8. Remove one disk at a time from the refrigerator, sprinkle lightly with the sea salt, cut into six wedges, and pierce each wedge with a fork. 
  9. Bake the cookies, one sheet at a time, for 17 to 22 minutes, until the cookies just begin to brown on the edges. 
  10. Cool the pans on a wire rack for 10 minute. Move the cookies to a wire rack and continue to cool. 
  11. Keep in an airtight container up to five days. 
Recipe slightly adapted from the wonderful book Baked Explorations by Matt Lewis and Renato Poliafito




The theme this month is Make Someone’s Day Cookies! We chose someone in our lives that we loved and baked them cookies that they love! Maybe you will feel inspired to bake someone that you love a cookie! If you are a blogger and want to join in the fun, contact Laura at thespicedlife AT gmail DOT com and she will get you added to our Facebook group, where we discuss our cookies and share links. You can also just use us as a great resource for cookie recipes--be sure to check out our Pinterest Board and our monthly posts (you can find all of them here at The Spiced Life). You will be able to find them the first Tuesday after the 15th of each month! Also, if you are looking for inspiration to get in the kitchen and start baking, check out what all of the hosting bloggers have made:

Jan 19, 2015

Eastern European Rye Bread

Eastern European Rye Bread from Karen's Kitchen Stories

This Eastern European Rye Bread is soft and light with a crispy crust. It is perfect for deli style sandwiches.

Eastern European Rye Bread from Karen's Kitchen Stories

I was a little nervous about this bread at first, mostly because the dough requires quite a bit of kneading, which is something that normally turns rye dough into glue (at least for me). The dough started out really sticky and glue-like, but an amazing thing happened. After about eight minutes of kneading with the stand mixer on medium speed, the dough became smooth and easy to work with.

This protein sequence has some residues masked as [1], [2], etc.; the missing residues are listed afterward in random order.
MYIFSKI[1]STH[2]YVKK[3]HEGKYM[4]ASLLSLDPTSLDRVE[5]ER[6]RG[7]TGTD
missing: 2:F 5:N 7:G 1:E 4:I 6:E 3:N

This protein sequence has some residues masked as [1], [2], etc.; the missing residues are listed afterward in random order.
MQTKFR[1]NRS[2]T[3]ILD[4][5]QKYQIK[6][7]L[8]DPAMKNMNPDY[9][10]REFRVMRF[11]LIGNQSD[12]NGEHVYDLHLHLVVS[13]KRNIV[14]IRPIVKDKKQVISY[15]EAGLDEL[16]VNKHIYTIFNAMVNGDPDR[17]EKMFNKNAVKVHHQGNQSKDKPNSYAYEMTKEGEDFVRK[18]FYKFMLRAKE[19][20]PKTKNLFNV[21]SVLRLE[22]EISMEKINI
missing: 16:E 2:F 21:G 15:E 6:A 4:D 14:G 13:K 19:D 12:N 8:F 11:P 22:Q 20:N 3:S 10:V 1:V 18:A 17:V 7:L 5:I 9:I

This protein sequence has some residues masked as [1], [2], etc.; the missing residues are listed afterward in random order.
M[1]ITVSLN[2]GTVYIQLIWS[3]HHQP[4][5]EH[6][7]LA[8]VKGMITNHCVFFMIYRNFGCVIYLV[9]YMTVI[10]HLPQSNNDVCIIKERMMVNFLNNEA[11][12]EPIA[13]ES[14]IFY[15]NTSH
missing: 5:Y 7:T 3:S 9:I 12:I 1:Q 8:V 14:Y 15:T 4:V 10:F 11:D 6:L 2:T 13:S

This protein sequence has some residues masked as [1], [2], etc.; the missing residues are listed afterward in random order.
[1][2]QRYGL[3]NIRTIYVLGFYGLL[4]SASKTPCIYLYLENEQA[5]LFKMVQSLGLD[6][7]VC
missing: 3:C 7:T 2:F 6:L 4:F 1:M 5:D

This bread also managed to survive a major goof on my part. After the first rise, I carefully shaped the dough and placed it in a heavily floured towel for the final rise. Then I realized that there should have been a second rise before shaping. Doh!

Eastern European Rye Bread from Karen's Kitchen Stories

I quickly pulled the loaf out of the well flowered dish towel sling I'd placed it in to rise, rubbed it with wet hands to try to absorb the flour coating into the dough, and gave it a couple of kneads. Miracle of miracles, it rose up again!!

Regarding the dish towel "sling," there's a photo of how I suspended a loaf like this in this post. It's pretty fun explaining to your family why it's hanging there.

Bottom line? I loved how this bread turned out! It's probably the most success I've had with traditional deli rye.

Today, the Tuesdays with Dorie group is baking Eastern European Rye from the wonderful book, Baking with Julia (as in Julia Child) by Dorie Greenspan.  To see how other bakers fared, follow this link.

Eastern European Rye 

Makes two loaves

Ingredients

1 1/2 tablespoons active dry yeast
2 3/4 C tepid water (80 to 90 degrees F)
1 T sugar
1 scant tablespoon salt
1/4 C vegetable shortening
3 C medium rye flour
1 T ground caraway seeds (I ground them in a spice grinder)
1 1/2 T caraway seeds
3 T vital wheat gluten
3 1/2 C (approximately) bread flour 
1 large egg white
1 tsp cold water
Caraway seeds for sprinkling

Instructions

  1. Place the yeast in the bowl of a stand mixer, and add 1/2 C of the water and a pinch of the sugar. Let sit for 5 minutes. 
  2. Add the rest of the water, the rest of the sugar, the salt, and the shortening. Add the rye flour and caraway seeds to the bowl and stir with a spoon until it is fully incorporated. 
  3. Move the bowl to the mixer. Using the dough hook, mix in the vital wheat gluten. Add 2 1/2 C of the bread flour, and mix on medium low, adding more flour until the dough is soft and clears the sides of the bowl, about 3 minutes.
  4. Knead the dough on medium speed for about 8 minutes, until the dough is smooth. I mixed mine for the full eight minutes. 
  5. Place the dough into an oiled bowl, cover, and let rise for about 90 minutes, until doubled.
  6. Deflate the dough and let it rise again, until doubled, about 45 minutes.